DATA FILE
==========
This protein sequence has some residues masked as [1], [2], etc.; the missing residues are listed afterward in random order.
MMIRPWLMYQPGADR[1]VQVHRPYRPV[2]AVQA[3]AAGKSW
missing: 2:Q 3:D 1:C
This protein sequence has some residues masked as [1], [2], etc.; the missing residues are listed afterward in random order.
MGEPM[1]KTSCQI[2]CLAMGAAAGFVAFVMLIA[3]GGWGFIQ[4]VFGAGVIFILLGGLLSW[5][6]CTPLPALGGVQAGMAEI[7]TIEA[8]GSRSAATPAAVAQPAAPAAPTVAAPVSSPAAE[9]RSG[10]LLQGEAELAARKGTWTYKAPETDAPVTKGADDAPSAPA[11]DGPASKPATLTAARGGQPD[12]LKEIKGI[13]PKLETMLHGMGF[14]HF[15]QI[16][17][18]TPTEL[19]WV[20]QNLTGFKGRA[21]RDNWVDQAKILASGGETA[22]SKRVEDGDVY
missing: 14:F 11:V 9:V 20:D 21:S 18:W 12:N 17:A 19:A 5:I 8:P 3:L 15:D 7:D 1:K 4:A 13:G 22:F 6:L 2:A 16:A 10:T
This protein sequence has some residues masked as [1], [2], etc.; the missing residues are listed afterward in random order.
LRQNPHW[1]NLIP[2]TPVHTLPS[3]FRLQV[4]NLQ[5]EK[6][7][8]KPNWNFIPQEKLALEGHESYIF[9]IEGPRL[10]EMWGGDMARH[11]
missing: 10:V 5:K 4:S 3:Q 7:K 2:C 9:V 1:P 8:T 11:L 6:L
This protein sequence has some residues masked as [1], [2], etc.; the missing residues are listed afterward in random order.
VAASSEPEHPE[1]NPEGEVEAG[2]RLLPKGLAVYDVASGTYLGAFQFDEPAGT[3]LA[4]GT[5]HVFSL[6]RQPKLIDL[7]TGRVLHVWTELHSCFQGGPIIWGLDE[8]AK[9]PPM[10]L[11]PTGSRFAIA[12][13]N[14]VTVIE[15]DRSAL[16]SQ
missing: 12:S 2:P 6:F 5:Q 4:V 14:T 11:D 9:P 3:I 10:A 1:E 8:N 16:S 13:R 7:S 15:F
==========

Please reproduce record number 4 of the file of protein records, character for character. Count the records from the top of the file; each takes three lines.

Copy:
This protein sequence has some residues masked as [1], [2], etc.; the missing residues are listed afterward in random order.
VAASSEPEHPE[1]NPEGEVEAG[2]RLLPKGLAVYDVASGTYLGAFQFDEPAGT[3]LA[4]GT[5]HVFSL[6]RQPKLIDL[7]TGRVLHVWTELHSCFQGGPIIWGLDE[8]AK[9]PPM[10]L[11]PTGSRFAIA[12][13]N[14]VTVIE[15]DRSAL[16]SQ
missing: 12:S 2:P 6:F 5:Q 4:V 14:T 11:D 9:P 3:I 10:A 1:E 8:N 16:S 13:R 7:S 15:F